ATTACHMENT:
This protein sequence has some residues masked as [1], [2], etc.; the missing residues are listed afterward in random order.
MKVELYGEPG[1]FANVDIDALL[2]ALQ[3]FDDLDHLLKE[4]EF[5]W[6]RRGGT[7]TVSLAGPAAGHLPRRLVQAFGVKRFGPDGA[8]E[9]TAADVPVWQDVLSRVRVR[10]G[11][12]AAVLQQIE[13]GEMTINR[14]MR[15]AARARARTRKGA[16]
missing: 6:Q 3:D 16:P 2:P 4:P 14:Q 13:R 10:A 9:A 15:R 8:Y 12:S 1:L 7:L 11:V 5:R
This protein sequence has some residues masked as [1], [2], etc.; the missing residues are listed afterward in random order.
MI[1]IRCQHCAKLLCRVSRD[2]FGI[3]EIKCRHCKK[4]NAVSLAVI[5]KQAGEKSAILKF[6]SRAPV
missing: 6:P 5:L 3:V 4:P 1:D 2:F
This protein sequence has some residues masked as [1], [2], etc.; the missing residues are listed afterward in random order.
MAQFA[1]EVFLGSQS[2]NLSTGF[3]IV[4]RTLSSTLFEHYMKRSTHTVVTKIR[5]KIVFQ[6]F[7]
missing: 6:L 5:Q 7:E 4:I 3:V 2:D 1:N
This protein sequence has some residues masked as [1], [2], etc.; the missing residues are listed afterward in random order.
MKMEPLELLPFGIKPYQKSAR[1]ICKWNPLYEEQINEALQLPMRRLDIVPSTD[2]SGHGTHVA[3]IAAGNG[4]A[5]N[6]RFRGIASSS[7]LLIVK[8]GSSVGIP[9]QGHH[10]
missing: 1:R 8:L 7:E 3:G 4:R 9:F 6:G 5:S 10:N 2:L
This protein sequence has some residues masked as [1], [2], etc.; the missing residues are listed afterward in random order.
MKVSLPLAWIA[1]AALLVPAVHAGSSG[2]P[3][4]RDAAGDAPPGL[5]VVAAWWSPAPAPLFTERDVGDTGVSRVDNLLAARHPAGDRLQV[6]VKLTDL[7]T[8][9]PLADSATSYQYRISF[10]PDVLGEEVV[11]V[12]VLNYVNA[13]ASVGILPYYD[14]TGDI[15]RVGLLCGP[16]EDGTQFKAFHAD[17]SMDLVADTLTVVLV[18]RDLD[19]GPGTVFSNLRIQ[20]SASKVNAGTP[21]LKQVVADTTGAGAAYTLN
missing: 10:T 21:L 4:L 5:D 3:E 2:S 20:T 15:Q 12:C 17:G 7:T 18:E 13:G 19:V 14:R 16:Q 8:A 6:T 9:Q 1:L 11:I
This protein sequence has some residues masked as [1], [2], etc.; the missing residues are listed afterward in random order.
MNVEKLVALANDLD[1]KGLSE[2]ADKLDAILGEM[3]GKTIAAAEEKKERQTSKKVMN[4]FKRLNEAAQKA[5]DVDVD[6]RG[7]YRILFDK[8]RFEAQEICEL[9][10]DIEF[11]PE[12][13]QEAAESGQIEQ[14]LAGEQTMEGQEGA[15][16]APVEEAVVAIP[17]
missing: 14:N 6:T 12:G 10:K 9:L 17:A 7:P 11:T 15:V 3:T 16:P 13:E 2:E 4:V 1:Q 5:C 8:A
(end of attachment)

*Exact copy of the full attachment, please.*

This protein sequence has some residues masked as [1], [2], etc.; the missing residues are listed afterward in random order.
MKVELYGEPG[1]FANVDIDALL[2]ALQ[3]FDDLDHLLKE[4]EF[5]W[6]RRGGT[7]TVSLAGPAAGHLPRRLVQAFGVKRFGPDGA[8]E[9]TAADVPVWQDVLSRVRVR[10]G[11][12]AAVLQQIE[13]GEMTINR[14]MR[15]AARARARTRKGA[16]
missing: 6:Q 3:D 16:P 2:P 4:P 14:Q 13:R 10:A 9:A 15:R 8:Y 12:S 1:L 7:L 11:V 5:R
This protein sequence has some residues masked as [1], [2], etc.; the missing residues are listed afterward in random order.
MI[1]IRCQHCAKLLCRVSRD[2]FGI[3]EIKCRHCKK[4]NAVSLAVI[5]KQAGEKSAILKF[6]SRAPV
missing: 6:P 5:L 3:V 4:P 1:D 2:F
This protein sequence has some residues masked as [1], [2], etc.; the missing residues are listed afterward in random order.
MAQFA[1]EVFLGSQS[2]NLSTGF[3]IV[4]RTLSSTLFEHYMKRSTHTVVTKIR[5]KIVFQ[6]F[7]
missing: 6:L 5:Q 7:E 4:I 3:V 2:D 1:N
This protein sequence has some residues masked as [1], [2], etc.; the missing residues are listed afterward in random order.
MKMEPLELLPFGIKPYQKSAR[1]ICKWNPLYEEQINEALQLPMRRLDIVPSTD[2]SGHGTHVA[3]IAAGNG[4]A[5]N[6]RFRGIASSS[7]LLIVK[8]GSSVGIP[9]QGHH[10]
missing: 1:R 8:L 7:E 3:G 4:R 9:F 6:G 5:S 10:N 2:L
This protein sequence has some residues masked as [1], [2], etc.; the missing residues are listed afterward in random order.
MKVSLPLAWIA[1]AALLVPAVHAGSSG[2]P[3][4]RDAAGDAPPGL[5]VVAAWWSPAPAPLFTERDVGDTGVSRVDNLLAARHPAGDRLQV[6]VKLTDL[7]T[8][9]PLADSATSYQYRISF[10]PDVLGEEVV[11]V[12]VLNYVNA[13]ASVGILPYYD[14]TGDI[15]RVGLLCGP[16]EDGTQFKAFHAD[17]SMDLVADTLTVVLV[18]RDLD[19]GPGTVFSNLRIQ[20]SASKVNAGTP[21]LKQVVADTTGAGAAYTLN
missing: 10:T 21:L 4:L 5:D 3:E 2:S 20:T 15:Q 12:C 17:G 7:T 18:E 13:G 19:V 14:R 16:Q 8:A 6:T 9:Q 1:L 11:I
This protein sequence has some residues masked as [1], [2], etc.; the missing residues are listed afterward in random order.
MNVEKLVALANDLD[1]KGLSE[2]ADKLDAILGEM[3]GKTIAAAEEKKERQTSKKVMN[4]FKRLNEAAQKA[5]DVDVD[6]RG[7]YRILFDK[8]RFEAQEICEL[9][10]DIEF[11]PE[12][13]QEAAESGQIEQ[14]LAGEQTMEGQEGA[15][16]APVEEAVVAIP[17]
missing: 14:N 6:T 12:G 10:K 9:L 17:A 7:P 11:T 15:V 3:T 16:P 13:E 2:E 4:V 1:Q 5:C 8:A